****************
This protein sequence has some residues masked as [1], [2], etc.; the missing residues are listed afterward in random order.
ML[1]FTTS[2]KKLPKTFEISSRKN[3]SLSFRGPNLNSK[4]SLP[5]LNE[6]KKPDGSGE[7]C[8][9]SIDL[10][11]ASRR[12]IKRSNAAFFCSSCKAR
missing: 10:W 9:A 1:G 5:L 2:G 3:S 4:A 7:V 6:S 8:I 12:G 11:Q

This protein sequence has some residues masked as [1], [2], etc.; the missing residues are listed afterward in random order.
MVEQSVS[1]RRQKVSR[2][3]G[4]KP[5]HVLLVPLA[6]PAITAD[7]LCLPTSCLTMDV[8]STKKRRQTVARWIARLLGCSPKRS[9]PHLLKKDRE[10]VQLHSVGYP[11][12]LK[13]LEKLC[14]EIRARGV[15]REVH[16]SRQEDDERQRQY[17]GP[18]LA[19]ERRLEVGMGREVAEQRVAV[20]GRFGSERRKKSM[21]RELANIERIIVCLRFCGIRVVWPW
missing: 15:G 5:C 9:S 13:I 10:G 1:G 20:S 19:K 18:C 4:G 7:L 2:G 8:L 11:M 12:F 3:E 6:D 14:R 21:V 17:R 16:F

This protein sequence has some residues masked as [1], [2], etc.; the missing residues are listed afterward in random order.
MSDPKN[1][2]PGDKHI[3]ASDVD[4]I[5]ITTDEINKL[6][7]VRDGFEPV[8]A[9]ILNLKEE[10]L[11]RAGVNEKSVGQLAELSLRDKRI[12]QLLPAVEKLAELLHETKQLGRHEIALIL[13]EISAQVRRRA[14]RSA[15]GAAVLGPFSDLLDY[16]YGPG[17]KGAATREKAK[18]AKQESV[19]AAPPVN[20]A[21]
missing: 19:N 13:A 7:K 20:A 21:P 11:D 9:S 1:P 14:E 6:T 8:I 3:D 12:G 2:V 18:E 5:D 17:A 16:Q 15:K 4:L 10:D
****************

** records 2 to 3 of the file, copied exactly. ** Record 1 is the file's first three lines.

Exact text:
This protein sequence has some residues masked as [1], [2], etc.; the missing residues are listed afterward in random order.
MVEQSVS[1]RRQKVSR[2][3]G[4]KP[5]HVLLVPLA[6]PAITAD[7]LCLPTSCLTMDV[8]STKKRRQTVARWIARLLGCSPKRS[9]PHLLKKDRE[10]VQLHSVGYP[11][12]LK[13]LEKLC[14]EIRARGV[15]REVH[16]SRQEDDERQRQY[17]GP[18]LA[19]ERRLEVGMGREVAEQRVAV[20]GRFGSERRKKSM[21]RELANIERIIVCLRFCGIRVVWPW
missing: 15:G 5:C 9:S 13:I 10:G 1:G 20:S 19:K 18:C 4:G 7:L 2:G 8:L 11:M 12:F 3:E 6:D 14:R 21:V 17:R 16:F

This protein sequence has some residues masked as [1], [2], etc.; the missing residues are listed afterward in random order.
MSDPKN[1][2]PGDKHI[3]ASDVD[4]I[5]ITTDEINKL[6][7]VRDGFEPV[8]A[9]ILNLKEE[10]L[11]RAGVNEKSVGQLAELSLRDKRI[12]QLLPAVEKLAELLHETKQLGRHEIALIL[13]EISAQVRRRA[14]RSA[15]GAAVLGPFSDLLDY[16]YGPG[17]KGAATREKAK[18]AKQESV[19]AAPPVN[20]A[21]
missing: 19:N 13:A 7:K 20:A 21:P 11:D 9:S 1:P 14:E 6:T 8:I 3:D 12:G 2:V 18:E 5:D 17:A 16:Q 15:K 4:L 10:D